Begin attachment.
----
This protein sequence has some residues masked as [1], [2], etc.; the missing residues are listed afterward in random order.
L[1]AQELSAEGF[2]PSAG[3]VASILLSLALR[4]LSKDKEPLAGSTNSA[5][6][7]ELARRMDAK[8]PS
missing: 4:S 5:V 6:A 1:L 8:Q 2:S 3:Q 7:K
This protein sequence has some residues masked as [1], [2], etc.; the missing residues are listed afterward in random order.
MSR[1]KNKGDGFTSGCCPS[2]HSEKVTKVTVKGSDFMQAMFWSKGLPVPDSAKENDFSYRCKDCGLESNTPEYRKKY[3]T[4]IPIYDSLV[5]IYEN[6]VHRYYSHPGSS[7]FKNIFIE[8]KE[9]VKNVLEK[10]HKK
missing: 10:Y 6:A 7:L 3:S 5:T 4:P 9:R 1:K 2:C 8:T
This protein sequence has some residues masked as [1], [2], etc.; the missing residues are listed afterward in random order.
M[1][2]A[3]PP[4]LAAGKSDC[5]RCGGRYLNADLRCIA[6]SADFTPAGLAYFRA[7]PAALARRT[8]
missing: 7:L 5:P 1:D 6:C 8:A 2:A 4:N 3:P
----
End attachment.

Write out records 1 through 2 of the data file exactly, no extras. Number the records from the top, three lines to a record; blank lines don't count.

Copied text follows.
This protein sequence has some residues masked as [1], [2], etc.; the missing residues are listed afterward in random order.
L[1]AQELSAEGF[2]PSAG[3]VASILLSLALR[4]LSKDKEPLAGSTNSA[5][6][7]ELARRMDAK[8]PS
missing: 4:S 5:V 6:A 1:L 8:Q 2:S 3:Q 7:K
This protein sequence has some residues masked as [1], [2], etc.; the missing residues are listed afterward in random order.
MSR[1]KNKGDGFTSGCCPS[2]HSEKVTKVTVKGSDFMQAMFWSKGLPVPDSAKENDFSYRCKDCGLESNTPEYRKKY[3]T[4]IPIYDSLV[5]IYEN[6]VHRYYSHPGSS[7]FKNIFIE[8]KE[9]VKNVLEK[10]HKK
missing: 10:Y 6:A 7:L 3:S 5:T 4:P 9:R 1:K 2:C 8:T